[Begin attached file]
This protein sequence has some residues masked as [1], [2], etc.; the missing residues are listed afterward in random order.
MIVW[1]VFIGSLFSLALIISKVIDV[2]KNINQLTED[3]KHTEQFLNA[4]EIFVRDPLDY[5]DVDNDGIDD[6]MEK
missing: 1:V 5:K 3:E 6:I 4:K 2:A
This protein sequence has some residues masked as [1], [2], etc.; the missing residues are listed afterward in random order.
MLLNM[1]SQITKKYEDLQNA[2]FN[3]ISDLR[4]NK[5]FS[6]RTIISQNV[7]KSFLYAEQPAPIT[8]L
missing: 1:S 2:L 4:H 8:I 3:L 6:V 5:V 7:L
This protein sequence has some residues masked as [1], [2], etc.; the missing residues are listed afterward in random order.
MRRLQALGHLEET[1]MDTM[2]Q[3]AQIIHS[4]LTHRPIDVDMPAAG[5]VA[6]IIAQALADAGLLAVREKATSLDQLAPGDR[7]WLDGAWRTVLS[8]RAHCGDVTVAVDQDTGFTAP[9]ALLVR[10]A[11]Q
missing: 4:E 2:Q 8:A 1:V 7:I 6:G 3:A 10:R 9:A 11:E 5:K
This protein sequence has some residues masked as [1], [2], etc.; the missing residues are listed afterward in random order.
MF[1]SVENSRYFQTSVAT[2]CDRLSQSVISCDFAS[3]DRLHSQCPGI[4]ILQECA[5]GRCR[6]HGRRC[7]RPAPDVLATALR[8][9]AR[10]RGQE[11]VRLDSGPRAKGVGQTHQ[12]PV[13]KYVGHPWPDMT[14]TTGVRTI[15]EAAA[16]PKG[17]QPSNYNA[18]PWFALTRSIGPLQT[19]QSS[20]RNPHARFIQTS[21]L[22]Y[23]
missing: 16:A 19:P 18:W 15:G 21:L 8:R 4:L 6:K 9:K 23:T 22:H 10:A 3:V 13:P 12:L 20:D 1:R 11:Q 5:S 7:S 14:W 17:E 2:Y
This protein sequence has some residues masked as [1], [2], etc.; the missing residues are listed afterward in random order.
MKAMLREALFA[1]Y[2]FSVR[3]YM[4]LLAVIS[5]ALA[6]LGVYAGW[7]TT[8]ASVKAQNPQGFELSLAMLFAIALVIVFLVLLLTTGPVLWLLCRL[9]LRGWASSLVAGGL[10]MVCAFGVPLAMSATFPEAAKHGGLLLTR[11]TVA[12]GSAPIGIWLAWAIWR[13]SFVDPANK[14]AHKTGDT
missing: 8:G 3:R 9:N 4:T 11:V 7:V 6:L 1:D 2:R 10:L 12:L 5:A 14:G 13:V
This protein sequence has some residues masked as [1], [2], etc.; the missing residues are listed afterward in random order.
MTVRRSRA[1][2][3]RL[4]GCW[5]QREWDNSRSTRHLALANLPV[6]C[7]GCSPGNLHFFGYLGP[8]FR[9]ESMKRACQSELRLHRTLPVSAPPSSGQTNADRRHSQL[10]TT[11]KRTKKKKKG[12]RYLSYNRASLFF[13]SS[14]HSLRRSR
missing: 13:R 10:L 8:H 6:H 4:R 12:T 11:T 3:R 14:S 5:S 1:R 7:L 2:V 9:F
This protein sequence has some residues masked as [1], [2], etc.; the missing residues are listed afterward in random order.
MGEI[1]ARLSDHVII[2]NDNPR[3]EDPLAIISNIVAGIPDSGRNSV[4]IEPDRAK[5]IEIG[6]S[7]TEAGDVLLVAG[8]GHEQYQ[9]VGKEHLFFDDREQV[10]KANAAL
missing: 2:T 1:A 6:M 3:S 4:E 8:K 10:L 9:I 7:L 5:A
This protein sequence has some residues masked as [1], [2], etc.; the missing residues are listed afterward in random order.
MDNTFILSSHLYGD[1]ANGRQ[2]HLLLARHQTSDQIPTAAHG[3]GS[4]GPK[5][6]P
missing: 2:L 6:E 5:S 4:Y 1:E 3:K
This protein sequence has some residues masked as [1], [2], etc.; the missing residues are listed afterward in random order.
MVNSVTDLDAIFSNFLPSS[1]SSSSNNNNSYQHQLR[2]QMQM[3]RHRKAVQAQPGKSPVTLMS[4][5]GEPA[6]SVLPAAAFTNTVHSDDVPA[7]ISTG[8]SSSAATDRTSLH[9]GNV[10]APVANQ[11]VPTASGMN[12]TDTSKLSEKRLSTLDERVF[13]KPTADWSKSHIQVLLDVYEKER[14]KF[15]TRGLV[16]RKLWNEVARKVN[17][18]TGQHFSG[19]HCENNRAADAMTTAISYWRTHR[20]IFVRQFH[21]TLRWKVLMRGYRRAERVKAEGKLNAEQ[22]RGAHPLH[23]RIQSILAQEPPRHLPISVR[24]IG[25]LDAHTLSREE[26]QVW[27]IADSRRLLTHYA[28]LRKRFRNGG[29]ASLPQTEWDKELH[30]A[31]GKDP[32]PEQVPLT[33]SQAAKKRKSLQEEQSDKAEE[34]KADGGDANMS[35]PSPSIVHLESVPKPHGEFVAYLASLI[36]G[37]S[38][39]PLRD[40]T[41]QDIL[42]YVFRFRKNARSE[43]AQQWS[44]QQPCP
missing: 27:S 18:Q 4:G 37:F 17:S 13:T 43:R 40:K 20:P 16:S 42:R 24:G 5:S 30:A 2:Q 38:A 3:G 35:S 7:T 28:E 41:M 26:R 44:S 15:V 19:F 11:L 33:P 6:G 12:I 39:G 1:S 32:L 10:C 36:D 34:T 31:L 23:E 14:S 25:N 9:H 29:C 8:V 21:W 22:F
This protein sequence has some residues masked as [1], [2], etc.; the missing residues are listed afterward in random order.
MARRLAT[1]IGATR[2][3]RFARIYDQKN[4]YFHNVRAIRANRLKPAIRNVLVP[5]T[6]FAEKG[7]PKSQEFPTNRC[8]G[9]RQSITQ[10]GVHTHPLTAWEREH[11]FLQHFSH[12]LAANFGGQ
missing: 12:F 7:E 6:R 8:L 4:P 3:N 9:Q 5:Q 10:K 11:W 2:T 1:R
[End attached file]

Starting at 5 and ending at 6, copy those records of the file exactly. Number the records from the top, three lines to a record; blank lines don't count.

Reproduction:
This protein sequence has some residues masked as [1], [2], etc.; the missing residues are listed afterward in random order.
MKAMLREALFA[1]Y[2]FSVR[3]YM[4]LLAVIS[5]ALA[6]LGVYAGW[7]TT[8]ASVKAQNPQGFELSLAMLFAIALVIVFLVLLLTTGPVLWLLCRL[9]LRGWASSLVAGGL[10]MVCAFGVPLAMSATFPEAAKHGGLLLTR[11]TVA[12]GSAPIGIWLAWAIWR[13]SFVDPANK[14]AHKTGDT
missing: 8:G 3:R 9:N 4:T 11:V 7:V 6:L 1:D 2:R 10:L 12:L 5:A 14:G 13:V
This protein sequence has some residues masked as [1], [2], etc.; the missing residues are listed afterward in random order.
MTVRRSRA[1][2][3]RL[4]GCW[5]QREWDNSRSTRHLALANLPV[6]C[7]GCSPGNLHFFGYLGP[8]FR[9]ESMKRACQSELRLHRTLPVSAPPSSGQTNADRRHSQL[10]TT[11]KRTKKKKKG[12]RYLSYNRASLFF[13]SS[14]HSLRRSR
missing: 13:R 10:L 8:H 6:H 4:R 12:T 11:T 3:R 14:S 5:S 1:R 7:L 2:V 9:F